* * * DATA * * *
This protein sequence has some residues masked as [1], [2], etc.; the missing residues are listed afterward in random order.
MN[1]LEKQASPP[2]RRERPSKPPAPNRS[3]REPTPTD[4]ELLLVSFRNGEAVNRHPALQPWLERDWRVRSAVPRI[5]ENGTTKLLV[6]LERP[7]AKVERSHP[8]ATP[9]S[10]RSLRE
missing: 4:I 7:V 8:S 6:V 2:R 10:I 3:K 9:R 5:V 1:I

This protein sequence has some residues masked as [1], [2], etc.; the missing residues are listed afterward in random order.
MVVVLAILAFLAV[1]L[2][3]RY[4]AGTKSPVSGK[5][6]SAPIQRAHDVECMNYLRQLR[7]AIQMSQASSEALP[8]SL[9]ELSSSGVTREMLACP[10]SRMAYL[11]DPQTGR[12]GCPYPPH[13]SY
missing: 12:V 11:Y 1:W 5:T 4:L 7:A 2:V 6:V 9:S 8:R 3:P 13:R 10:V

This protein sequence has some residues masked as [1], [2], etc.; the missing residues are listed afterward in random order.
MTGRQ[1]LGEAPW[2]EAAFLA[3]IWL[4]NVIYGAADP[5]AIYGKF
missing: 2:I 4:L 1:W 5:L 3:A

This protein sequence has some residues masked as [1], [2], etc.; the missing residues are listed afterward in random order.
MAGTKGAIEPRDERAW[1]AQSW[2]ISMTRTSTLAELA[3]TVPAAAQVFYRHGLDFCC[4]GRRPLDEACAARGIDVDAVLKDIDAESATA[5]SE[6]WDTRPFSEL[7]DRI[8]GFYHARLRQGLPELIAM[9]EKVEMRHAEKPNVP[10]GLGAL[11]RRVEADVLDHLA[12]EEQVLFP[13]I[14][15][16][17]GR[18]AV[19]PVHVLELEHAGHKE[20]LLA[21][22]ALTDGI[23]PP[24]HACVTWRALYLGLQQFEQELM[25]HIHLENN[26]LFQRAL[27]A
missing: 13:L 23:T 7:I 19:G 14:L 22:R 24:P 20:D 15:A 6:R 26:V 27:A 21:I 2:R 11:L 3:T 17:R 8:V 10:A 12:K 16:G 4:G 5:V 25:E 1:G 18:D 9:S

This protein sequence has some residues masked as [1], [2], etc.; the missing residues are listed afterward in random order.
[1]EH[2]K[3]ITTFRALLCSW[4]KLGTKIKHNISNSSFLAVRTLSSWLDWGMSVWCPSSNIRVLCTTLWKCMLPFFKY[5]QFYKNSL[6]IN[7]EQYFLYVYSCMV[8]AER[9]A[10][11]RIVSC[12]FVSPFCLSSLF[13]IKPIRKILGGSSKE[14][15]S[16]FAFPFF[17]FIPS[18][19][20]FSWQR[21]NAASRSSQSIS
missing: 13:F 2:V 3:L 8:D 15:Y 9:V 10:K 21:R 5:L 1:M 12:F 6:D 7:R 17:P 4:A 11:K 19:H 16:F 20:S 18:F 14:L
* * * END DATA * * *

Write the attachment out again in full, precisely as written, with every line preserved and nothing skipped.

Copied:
This protein sequence has some residues masked as [1], [2], etc.; the missing residues are listed afterward in random order.
MN[1]LEKQASPP[2]RRERPSKPPAPNRS[3]REPTPTD[4]ELLLVSFRNGEAVNRHPALQPWLERDWRVRSAVPRI[5]ENGTTKLLV[6]LERP[7]AKVERSHP[8]ATP[9]S[10]RSLRE
missing: 4:I 7:V 8:S 6:V 2:R 10:I 3:K 9:R 5:V 1:I

This protein sequence has some residues masked as [1], [2], etc.; the missing residues are listed afterward in random order.
MVVVLAILAFLAV[1]L[2][3]RY[4]AGTKSPVSGK[5][6]SAPIQRAHDVECMNYLRQLR[7]AIQMSQASSEALP[8]SL[9]ELSSSGVTREMLACP[10]SRMAYL[11]DPQTGR[12]GCPYPPH[13]SY
missing: 12:V 11:Y 1:W 5:T 4:L 7:A 2:V 6:V 9:S 8:R 3:P 13:R 10:V

This protein sequence has some residues masked as [1], [2], etc.; the missing residues are listed afterward in random order.
MTGRQ[1]LGEAPW[2]EAAFLA[3]IWL[4]NVIYGAADP[5]AIYGKF
missing: 2:I 4:L 1:W 5:L 3:A

This protein sequence has some residues masked as [1], [2], etc.; the missing residues are listed afterward in random order.
MAGTKGAIEPRDERAW[1]AQSW[2]ISMTRTSTLAELA[3]TVPAAAQVFYRHGLDFCC[4]GRRPLDEACAARGIDVDAVLKDIDAESATA[5]SE[6]WDTRPFSEL[7]DRI[8]GFYHARLRQGLPELIAM[9]EKVEMRHAEKPNVP[10]GLGAL[11]RRVEADVLDHLA[12]EEQVLFP[13]I[14][15][16][17]GR[18]AV[19]PVHVLELEHAGHKE[20]LLA[21][22]ALTDGI[23]PP[24]HACVTWRALYLGLQQFEQELM[25]HIHLENN[26]LFQRAL[27]A
missing: 13:L 23:T 7:I 19:G 14:L 22:R 24:P 20:D 15:A 6:R 26:V 27:A 21:I 2:R 11:L 3:T 17:R 8:V 10:A 12:K 16:G 4:G 5:V 25:E 1:G 18:D 9:S

This protein sequence has some residues masked as [1], [2], etc.; the missing residues are listed afterward in random order.
[1]EH[2]K[3]ITTFRALLCSW[4]KLGTKIKHNISNSSFLAVRTLSSWLDWGMSVWCPSSNIRVLCTTLWKCMLPFFKY[5]QFYKNSL[6]IN[7]EQYFLYVYSCMV[8]AER[9]A[10][11]RIVSC[12]FVSPFCLSSLF[13]IKPIRKILGGSSKE[14][15]S[16]FAFPFF[17]FIPS[18][19][20]FSWQR[21]NAASRSSQSIS
missing: 13:F 2:V 3:L 8:D 15:Y 9:V 10:K 21:R 5:L 1:M 12:F 6:D 7:R 17:P 4:A 11:K 19:H 16:F 20:S 18:F 14:L